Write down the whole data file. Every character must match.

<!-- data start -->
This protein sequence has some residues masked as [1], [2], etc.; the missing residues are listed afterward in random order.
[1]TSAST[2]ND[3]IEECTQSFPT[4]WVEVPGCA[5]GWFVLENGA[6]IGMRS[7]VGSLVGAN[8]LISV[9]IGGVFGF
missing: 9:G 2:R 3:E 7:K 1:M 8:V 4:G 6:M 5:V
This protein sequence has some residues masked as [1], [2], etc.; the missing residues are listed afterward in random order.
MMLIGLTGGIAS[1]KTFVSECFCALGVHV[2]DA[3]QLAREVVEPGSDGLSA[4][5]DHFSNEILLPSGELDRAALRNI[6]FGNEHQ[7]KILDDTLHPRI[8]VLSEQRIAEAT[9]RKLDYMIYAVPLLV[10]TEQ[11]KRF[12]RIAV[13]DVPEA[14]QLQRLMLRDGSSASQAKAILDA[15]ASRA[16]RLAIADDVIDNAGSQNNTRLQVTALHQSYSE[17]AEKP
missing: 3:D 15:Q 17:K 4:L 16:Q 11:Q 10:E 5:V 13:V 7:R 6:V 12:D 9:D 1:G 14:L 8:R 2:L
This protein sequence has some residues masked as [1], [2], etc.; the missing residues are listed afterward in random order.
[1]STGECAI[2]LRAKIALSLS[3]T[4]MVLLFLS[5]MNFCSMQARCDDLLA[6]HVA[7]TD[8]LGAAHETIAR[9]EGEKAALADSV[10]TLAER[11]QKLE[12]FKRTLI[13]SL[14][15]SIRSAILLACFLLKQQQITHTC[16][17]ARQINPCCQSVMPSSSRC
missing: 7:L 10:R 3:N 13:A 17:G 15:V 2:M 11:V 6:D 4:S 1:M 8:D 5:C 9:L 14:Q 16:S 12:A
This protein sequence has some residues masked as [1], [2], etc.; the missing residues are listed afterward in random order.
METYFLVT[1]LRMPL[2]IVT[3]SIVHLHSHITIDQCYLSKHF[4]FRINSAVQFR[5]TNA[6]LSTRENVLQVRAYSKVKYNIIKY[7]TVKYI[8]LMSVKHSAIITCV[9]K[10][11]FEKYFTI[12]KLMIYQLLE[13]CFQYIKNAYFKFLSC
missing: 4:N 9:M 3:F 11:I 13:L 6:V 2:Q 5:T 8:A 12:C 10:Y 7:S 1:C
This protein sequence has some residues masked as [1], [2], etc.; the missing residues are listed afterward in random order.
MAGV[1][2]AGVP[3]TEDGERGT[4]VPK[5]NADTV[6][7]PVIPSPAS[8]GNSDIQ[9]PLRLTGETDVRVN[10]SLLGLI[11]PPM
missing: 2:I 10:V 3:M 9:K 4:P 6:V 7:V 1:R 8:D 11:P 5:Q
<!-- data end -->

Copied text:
This protein sequence has some residues masked as [1], [2], etc.; the missing residues are listed afterward in random order.
[1]TSAST[2]ND[3]IEECTQSFPT[4]WVEVPGCA[5]GWFVLENGA[6]IGMRS[7]VGSLVGAN[8]LISV[9]IGGVFGF
missing: 9:G 2:R 3:E 7:K 1:M 8:V 4:G 6:M 5:V
This protein sequence has some residues masked as [1], [2], etc.; the missing residues are listed afterward in random order.
MMLIGLTGGIAS[1]KTFVSECFCALGVHV[2]DA[3]QLAREVVEPGSDGLSA[4][5]DHFSNEILLPSGELDRAALRNI[6]FGNEHQ[7]KILDDTLHPRI[8]VLSEQRIAEAT[9]RKLDYMIYAVPLLV[10]TEQ[11]KRF[12]RIAV[13]DVPEA[14]QLQRLMLRDGSSASQAKAILDA[15]ASRA[16]RLAIADDVIDNAGSQNNTRLQVTALHQSYSE[17]AEKP
missing: 3:D 15:Q 17:K 4:L 16:Q 11:Q 10:E 5:V 13:V 7:R 6:V 12:D 9:D 1:G 14:L 8:R 2:L
This protein sequence has some residues masked as [1], [2], etc.; the missing residues are listed afterward in random order.
[1]STGECAI[2]LRAKIALSLS[3]T[4]MVLLFLS[5]MNFCSMQARCDDLLA[6]HVA[7]TD[8]LGAAHETIAR[9]EGEKAALADSV[10]TLAER[11]QKLE[12]FKRTLI[13]SL[14][15]SIRSAILLACFLLKQQQITHTC[16][17]ARQINPCCQSVMPSSSRC
missing: 7:L 10:R 3:N 13:A 17:G 15:V 2:M 11:V 6:D 4:S 1:M 8:D 5:C 9:L 14:Q 16:S 12:A
This protein sequence has some residues masked as [1], [2], etc.; the missing residues are listed afterward in random order.
METYFLVT[1]LRMPL[2]IVT[3]SIVHLHSHITIDQCYLSKHF[4]FRINSAVQFR[5]TNA[6]LSTRENVLQVRAYSKVKYNIIKY[7]TVKYI[8]LMSVKHSAIITCV[9]K[10][11]FEKYFTI[12]KLMIYQLLE[13]CFQYIKNAYFKFLSC
missing: 4:N 9:M 3:F 11:I 13:L 6:V 2:Q 5:T 8:A 12:C 10:Y 7:S 1:C
This protein sequence has some residues masked as [1], [2], etc.; the missing residues are listed afterward in random order.
MAGV[1][2]AGVP[3]TEDGERGT[4]VPK[5]NADTV[6][7]PVIPSPAS[8]GNSDIQ[9]PLRLTGETDVRVN[10]SLLGLI[11]PPM
missing: 2:I 10:V 3:M 9:K 4:P 6:V 7:V 1:R 8:D 11:P 5:Q